Is malicious automation really a threat?

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Automation is a common business tool used to make systems and processes more efficient for various industries, from financial services to manufacturing. Companies can automate tasks such as data entry, customer service, and forecasting, increasing productivity and reducing overheads.

The cybersecurity industry is also using automation tools in a bid to increase protection against malicious attacks. Cybercriminals have increased their use of automation to scale up malicious campaigns and generate more rapid and efficient attacks.

It’s common for cybercriminals to go after small to medium sized businesses, as they tend to have less robust cybersecurity systems in place compared to larger corporations. Regardless, malicious attacks cost businesses around the world trillions in lost revenue, regulatory fines, and decreased customer trust.

Malicious actors and automation

Automation has become a part of our everyday life – from the robot vacuum cleaner at home to the coffee machine at work. We know automated tools are designed to do a job normally performed by humans and for the most part, we don’t think too much about them.

In business, automation is technology that is used to improve efficiency and productivity and can be applied to protect sensitive data from being hacked. Technology such as artificial intelligence (AI) and machine learning automate data mining and processing, to predict events and launch programmed actions as prompted.

The cybersecurity industry relies on automation tools to collect data and process it rapidly, with the goal of preventing cyberattacks. However, this type of automated decision-making is helping cybercriminals to expand the scope and success of their attacks.

In the past, cyberattacks moved at human pace, moving through each step manually. This allowed security teams time to get in front of attacks before major damage was done. Today, malicious actors are applying automation tools to create sophisticated and rapid attacks at machine speeds. With the use of AI, they can rapidly detect multiple vulnerabilities simultaneously which can be exploited with less chance of being stopped or caught.

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Types of malicious automation

The most common type of cyberattacks are malware (malicious software), which are programs that are designed to infiltrate devices or programs and steal or access data.

A common example is ransomware, when data is stolen and a ransom is demanded by the cybercriminal, or the information is released onto the dark web. Phishing can be automated, allowing attackers to send millions of messages that appear legitimate to an organisation, hoping to access personal or financial information.

Denial of service attacks are automated to enable many thousands of internet-connected devices to target a server to shut down or disable it, making it inaccessible for users. In 2020, more than more than 10 million (DDoS) attacks were recorded in a single year.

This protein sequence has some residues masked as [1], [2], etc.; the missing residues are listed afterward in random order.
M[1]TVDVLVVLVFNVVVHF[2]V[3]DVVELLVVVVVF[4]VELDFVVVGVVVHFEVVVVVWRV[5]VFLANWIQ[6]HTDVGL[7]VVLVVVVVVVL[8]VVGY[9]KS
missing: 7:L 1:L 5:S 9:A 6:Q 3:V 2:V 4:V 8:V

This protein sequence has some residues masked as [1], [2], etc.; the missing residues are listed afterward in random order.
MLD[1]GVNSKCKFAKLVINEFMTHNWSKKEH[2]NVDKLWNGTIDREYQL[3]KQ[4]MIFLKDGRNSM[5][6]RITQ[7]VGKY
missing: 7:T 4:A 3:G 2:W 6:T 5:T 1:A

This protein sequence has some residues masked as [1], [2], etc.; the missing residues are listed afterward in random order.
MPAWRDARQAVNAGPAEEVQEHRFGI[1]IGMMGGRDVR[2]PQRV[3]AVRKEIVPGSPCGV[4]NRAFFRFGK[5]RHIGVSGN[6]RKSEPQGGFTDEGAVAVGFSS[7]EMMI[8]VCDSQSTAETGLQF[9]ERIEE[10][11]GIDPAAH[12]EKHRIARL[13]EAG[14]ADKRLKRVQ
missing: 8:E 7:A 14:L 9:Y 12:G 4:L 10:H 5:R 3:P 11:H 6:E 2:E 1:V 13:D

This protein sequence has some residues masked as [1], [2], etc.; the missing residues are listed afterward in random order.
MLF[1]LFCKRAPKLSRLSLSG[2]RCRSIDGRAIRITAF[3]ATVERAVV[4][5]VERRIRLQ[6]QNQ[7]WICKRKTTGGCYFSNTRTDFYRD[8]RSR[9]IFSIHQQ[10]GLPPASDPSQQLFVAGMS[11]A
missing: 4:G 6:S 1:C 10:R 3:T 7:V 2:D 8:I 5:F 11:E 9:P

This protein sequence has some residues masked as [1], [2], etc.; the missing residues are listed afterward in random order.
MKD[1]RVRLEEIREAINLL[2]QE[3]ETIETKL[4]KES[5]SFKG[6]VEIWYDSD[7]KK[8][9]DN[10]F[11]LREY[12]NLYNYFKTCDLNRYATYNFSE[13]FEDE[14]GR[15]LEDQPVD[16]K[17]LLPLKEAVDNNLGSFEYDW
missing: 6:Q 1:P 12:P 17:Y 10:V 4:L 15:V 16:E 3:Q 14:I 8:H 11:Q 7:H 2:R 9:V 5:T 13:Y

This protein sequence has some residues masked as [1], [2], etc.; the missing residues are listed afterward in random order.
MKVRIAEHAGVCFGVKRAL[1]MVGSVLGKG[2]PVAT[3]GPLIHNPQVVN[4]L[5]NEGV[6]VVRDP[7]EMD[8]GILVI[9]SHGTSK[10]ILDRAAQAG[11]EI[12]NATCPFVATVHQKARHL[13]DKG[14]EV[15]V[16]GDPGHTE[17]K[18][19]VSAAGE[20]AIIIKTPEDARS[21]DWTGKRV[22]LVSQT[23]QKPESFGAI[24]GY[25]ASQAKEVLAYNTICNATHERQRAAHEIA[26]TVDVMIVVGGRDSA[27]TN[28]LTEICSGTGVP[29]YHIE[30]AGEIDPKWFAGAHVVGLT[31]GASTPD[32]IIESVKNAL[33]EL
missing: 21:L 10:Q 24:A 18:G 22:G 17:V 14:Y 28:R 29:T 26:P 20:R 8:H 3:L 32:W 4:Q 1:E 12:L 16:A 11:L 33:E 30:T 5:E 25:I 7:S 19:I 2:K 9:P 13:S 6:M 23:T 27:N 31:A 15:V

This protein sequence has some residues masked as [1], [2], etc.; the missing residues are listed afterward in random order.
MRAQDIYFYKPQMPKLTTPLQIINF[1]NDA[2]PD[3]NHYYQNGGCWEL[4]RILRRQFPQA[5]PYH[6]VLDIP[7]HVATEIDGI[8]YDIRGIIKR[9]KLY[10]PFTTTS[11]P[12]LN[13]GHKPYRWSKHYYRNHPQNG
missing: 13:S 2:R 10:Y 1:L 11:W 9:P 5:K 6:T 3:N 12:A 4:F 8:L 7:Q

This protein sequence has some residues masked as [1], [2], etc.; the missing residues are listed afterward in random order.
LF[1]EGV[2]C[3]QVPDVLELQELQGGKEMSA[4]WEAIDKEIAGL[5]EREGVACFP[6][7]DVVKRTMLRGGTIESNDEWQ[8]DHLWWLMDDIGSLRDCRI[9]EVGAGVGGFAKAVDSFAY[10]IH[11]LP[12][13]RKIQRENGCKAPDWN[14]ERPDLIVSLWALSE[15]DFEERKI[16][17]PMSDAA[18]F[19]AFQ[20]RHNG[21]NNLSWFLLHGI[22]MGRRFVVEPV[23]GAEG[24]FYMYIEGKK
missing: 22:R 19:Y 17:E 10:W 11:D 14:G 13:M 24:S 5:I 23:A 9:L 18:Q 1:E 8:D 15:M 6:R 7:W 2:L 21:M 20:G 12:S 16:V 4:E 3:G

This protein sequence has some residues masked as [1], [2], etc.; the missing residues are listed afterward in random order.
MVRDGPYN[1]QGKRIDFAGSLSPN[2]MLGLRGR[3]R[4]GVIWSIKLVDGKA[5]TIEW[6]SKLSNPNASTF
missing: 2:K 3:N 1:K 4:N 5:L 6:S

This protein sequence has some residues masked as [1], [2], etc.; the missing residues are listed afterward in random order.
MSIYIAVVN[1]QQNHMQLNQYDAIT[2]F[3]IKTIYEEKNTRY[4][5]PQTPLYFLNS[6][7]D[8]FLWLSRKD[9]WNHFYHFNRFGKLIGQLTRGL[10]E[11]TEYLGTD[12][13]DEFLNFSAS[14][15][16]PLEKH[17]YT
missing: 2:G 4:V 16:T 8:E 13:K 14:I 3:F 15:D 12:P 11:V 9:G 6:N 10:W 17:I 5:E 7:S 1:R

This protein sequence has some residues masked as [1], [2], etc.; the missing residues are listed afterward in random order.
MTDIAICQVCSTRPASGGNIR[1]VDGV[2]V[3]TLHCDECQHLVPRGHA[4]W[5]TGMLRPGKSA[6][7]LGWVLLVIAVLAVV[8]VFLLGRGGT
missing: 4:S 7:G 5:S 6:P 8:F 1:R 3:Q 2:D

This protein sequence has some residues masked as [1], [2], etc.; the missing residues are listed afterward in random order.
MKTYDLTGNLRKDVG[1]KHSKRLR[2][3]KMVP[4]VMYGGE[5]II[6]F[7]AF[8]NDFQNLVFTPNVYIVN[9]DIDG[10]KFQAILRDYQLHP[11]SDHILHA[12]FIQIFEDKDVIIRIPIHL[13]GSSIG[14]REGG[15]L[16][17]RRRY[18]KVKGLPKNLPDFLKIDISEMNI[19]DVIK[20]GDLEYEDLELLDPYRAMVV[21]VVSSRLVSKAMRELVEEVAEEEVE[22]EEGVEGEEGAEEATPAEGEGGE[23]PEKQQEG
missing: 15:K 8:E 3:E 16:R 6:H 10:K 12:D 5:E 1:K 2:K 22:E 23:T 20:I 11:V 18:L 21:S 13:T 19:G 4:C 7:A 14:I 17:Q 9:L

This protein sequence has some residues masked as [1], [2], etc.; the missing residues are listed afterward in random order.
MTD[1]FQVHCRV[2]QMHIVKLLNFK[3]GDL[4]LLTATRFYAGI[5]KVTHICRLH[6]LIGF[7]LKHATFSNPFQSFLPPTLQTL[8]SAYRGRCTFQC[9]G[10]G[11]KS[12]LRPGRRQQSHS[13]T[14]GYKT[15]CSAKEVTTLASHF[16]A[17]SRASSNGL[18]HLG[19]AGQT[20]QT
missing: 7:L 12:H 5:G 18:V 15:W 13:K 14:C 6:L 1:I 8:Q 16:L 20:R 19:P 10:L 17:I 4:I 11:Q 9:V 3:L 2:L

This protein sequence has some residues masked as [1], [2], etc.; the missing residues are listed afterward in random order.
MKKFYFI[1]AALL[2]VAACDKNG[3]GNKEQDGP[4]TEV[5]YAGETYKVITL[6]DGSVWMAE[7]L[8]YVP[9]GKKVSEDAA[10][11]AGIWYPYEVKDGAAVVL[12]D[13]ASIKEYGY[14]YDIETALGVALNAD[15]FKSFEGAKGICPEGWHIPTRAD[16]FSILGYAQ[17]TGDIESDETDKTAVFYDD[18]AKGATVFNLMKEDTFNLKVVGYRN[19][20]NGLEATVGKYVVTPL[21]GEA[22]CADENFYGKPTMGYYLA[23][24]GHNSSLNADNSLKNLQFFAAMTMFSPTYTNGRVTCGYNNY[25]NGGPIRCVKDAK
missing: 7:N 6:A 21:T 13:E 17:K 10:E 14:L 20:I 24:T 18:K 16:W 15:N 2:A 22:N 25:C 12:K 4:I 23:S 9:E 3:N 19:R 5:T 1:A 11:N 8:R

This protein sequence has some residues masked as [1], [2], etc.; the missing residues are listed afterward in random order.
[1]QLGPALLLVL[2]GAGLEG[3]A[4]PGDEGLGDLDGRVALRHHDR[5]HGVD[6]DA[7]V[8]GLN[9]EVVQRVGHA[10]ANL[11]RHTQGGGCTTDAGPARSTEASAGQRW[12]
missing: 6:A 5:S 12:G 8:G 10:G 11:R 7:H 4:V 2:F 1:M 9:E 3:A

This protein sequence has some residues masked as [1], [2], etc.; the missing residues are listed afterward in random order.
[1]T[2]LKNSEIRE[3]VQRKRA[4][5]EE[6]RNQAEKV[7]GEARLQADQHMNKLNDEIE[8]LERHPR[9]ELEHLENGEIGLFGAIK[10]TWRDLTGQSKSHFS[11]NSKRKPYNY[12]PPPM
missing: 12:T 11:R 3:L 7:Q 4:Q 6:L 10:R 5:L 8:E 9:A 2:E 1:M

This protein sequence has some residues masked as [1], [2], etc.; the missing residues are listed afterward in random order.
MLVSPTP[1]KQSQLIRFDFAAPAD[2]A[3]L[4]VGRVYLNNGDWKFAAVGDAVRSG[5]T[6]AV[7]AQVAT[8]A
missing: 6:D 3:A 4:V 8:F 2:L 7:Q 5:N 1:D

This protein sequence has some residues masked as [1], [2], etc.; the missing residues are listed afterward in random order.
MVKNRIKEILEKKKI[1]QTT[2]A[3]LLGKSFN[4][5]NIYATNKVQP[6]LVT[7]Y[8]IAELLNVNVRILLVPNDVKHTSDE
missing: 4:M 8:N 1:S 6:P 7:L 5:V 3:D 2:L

Bad bots, which are internet-connected computers and devices controlled remotely by malicious actors, are automated attacks used to take part in click-fraud campaigns, send email spam, or generate malicious traffic in DDos attacks.

Automated attacks can also be credential stuffing, where multiple automated login requests are made to gain usernames, passwords and email addresses for web applications. Trojans, such as financial or banking Trojans, are used to pose as legitimate programs and steal funds from bank accounts.

What to do about malicious automation?

Automated defense technology, such as security orchestration automation and response (SOAR) is being hailed as the answer to preventing automated threats from being successful. Automated security tools can collect vast amounts of threat intelligence data much faster and more accurately than humans, increasing the visibility of potential and imminent threats.

However, an automated security system should be properly integrated and managed alongside other security measures. Businesses today are shifting to cloud computing, on-site and remote working models. The scope and complexity of organisations can be outside the ability of in-house security teams to protect, requiring cybersecurity expert planning, overview and ongoing management.

Managed security service providers can take on the responsibility of overseeing the design, implementation and management of security solutions. For robust security strategies and protection for your business against malicious automated attacks, talk to the security experts at Lindentech.

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